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Special Events

Taming Tech Tools

Are high-tech tools truly enabling us to do our jobs faster, cheaper and more efficiently? Consider the cost of a transaction with your bank. If you visit your branch, the transaction costs the bank $1.07. If you use the phone, the cost drops to 68 cents. Via an ATM it's 27 cents; if you bank online, it's a scant 10 cents.

But what does this mean to today's special event professional? Is the Palm Pilot or Blackberry you were given last Christmas making your life easier, or is it still sitting in the box it came in?

There are a dizzying number of high-tech devices out there, and the new versions just keep on coming. But once you get ahead of the learning curve, high-tech tools can free you up to be as creative as possible in designing special events.


In the past several years, we have moved from pagers being the acme of personal wireless technology to gadgets that Mr. Spock would envy. Personal digital assistants (PDAs) have evolved from electronic date books to full-functioning computers that fit in your pocket.

If you haven't yet read the manual that came with that PDA, consider this: Your handheld can take care of your e-mail, address book, calendar, calculator and expense tracking, plus shoot photos for you. In addition, programs are available for site checklists and conference schedules.

PDAs such as the Palm and Sony models can handle a huge array of tasks (for example, add-on modules are available for MP3 player and cell-phone capabilities) but they don't offer direct Microsoft Windows applications. Windows-based Pocket PCs — such as models from Casio and the Compaq iPAQ (which I use) — handle the myriad Windows applications. Although the Palm system has a large share of the market, don't let it scare you away from considering the Pocket PCs. (Remember Lotus 123, Word Perfect and Netscape Navigator, then think about Microsoft Excel, Microsoft Word and Microsoft Internet Explorer.)

Exciting as PDAs are now, watch for a flood of new devices that combine the full functionalities of pager, PDA and cell phone. We will send and receive e-mail, surf the Internet, find our way via GPS (global positioning system), and probably buy a soft drink from the corner vending machine using this all-in-one device. Kyocera, Ericsson, Samsung, and Nokia already have PDA phones on the market, and more are on the way.


Watch for wireless access to become an even greater asset to events. Program information, announcements and news will beam to guests throughout the event venue via their wireless PDAs and Web phones. Personal meeting agendas and appointments with exhibitors will be downloaded to attendee calendars. Instant messaging and event-specific e-mail will allow us to find and communicate with one another, and to solicit participation in attendee polls. Will your guests be hungry on their free nights? Let them download information about local restaurants. Do you have to change the starting time of an event? Send an e-mail update with all the new information.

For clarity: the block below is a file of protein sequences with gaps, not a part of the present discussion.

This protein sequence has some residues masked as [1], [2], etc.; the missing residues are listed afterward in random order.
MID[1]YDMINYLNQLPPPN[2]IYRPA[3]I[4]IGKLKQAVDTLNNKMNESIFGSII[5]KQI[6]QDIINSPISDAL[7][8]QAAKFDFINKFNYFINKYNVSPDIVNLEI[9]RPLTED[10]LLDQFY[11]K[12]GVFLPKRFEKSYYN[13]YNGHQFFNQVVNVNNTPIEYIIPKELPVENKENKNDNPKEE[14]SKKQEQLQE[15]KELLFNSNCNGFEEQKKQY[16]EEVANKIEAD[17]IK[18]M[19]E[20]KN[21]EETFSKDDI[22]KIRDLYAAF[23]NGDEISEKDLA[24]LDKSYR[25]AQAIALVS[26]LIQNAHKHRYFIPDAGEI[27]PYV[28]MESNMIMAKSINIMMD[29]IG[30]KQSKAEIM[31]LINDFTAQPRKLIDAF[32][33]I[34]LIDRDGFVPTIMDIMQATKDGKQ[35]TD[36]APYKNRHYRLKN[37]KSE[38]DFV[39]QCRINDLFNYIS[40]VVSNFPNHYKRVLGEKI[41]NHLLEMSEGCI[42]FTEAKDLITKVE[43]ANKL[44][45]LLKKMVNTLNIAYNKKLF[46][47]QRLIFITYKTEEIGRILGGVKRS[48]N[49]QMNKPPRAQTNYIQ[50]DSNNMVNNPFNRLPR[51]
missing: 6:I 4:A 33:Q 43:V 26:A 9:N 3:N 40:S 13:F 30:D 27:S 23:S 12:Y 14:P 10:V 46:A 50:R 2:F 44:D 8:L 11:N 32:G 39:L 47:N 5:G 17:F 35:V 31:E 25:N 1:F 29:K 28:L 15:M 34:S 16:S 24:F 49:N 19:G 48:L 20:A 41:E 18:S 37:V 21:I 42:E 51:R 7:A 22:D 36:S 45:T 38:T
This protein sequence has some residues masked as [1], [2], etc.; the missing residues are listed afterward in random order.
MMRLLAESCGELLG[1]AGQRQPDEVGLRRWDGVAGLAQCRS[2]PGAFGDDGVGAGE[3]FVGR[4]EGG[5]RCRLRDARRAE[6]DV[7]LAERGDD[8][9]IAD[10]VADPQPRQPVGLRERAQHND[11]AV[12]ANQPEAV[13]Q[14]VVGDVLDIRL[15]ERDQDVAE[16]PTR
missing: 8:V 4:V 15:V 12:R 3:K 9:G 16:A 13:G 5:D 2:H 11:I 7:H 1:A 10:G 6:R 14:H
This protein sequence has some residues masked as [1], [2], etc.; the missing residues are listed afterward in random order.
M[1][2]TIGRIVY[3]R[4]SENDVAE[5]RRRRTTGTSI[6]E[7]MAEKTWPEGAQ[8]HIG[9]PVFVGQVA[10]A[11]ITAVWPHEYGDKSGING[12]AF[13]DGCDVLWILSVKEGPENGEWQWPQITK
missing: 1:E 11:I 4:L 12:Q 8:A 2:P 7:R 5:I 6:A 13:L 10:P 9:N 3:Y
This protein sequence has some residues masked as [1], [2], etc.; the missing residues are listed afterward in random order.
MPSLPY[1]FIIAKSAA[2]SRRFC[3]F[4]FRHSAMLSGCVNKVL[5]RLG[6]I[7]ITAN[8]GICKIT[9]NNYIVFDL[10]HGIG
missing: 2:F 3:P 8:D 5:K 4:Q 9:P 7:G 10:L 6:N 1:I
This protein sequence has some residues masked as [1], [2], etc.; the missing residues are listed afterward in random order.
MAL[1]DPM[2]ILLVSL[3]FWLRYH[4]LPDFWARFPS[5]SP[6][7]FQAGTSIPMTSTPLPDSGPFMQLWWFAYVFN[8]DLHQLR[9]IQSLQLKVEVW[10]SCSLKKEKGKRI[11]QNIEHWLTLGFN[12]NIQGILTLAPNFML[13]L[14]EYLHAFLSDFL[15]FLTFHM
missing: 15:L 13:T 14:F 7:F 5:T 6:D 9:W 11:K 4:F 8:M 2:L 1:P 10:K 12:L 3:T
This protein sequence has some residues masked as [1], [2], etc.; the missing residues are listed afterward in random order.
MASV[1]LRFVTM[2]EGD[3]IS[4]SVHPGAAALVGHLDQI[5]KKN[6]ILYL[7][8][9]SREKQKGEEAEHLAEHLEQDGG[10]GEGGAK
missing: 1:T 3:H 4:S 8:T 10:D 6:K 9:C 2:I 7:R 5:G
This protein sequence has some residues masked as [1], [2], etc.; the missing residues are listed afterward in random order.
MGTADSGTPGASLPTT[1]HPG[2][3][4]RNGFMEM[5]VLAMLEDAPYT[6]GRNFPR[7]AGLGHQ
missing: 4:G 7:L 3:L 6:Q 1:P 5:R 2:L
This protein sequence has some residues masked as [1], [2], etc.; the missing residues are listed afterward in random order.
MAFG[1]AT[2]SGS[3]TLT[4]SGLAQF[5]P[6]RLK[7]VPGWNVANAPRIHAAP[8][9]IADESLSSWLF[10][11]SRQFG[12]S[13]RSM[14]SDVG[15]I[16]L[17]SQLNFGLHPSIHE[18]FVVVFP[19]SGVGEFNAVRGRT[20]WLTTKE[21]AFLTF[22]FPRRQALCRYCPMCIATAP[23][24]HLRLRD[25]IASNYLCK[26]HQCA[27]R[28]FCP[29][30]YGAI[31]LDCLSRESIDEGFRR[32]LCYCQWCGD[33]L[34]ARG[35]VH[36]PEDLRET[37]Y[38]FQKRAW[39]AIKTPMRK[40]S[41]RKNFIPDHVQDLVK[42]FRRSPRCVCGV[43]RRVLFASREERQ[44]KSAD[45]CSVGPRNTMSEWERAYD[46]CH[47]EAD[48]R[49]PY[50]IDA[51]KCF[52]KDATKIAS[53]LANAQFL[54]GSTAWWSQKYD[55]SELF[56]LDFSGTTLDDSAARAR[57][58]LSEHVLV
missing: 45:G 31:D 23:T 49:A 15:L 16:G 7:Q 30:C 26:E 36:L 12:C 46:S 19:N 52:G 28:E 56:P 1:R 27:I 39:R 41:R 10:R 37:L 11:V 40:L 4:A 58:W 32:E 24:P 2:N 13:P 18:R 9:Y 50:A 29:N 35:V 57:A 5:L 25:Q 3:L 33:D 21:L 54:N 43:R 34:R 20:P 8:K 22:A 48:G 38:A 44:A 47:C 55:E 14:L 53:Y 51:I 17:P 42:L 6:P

Have you ever felt your heart sink at the prospect of finding that one special someone at an event with 5,000 attendees? The Spotme device from Shockfish Communications is a small, programmable device that attendees wear; its “scan neighborhood” function allows users to find specific individuals. It can also be set to vibrate when a key contact walks by, even displaying that person's photograph. (Just remember this works both ways — be sure to find the “off” switch when you don't want to be found.)


A potential client rushes up to you at the event, eager to learn more about your work. If you download the free iPresentation technology from Presenter Inc., your Pocket PC can display a basic Power Point presentation. Going one step further, you can purchase enhancements that enable you to add video and audio to your presentation.

Special events are all about personal contact, but what if a key player simply cannot attend an event? The “teleportation” technology from Teleportec captures and transports life-size digital images of presenters as digital signals. The image of the person appears behind a podium, large enough for an audience of several hundred to see clearly. The teleporters and podiums can be shipped worldwide via air freight. The largest system displays a group of people head to toe, enabling celebrities or corporate leaders to make eye contact with guests in remote locations.

It's great to be able to access information, but it's even more important to understand it. Today's technology tools enable us to capture and analyze data — expenses, staffing needs and time constraints. This in turn enables event professionals to show the true value of events. It can mean the difference between being viewed as a strategic asset to a business or simply as the party planner.

Jeff Rasco is senior vice president of JRDaggett & Associates, strategic consultants and managers of “people-to-people” interactions. A 20-year veteran of the meetings profession, he is based in Austin and can be reached at 512/842-1613 or via e-mail at [email protected]. See this story on the Web at www.special


A wealth of Web sites await anyone who's ready to learn more about how high-tech can help.

FOR PALM USERS Its tips and tricks section has shortcuts that will help new Palm users get up to speed. More new user tips and suggestions for Palm users. And still more tips and suggestions for the Palm.

FOR POCKET PCS AND COMPATIBLES Downloads and reviews of almost everything! Features, buyer's guide, downloads and how-to information. The site for iPAQ users. Details on Casio's line of Pocket PCs.

AND MORE HELPFUL STUFF Details on the Spotme device for tracking individuals.

www.teleportec Details on teleportation technology. More information on the iPresentation utility.

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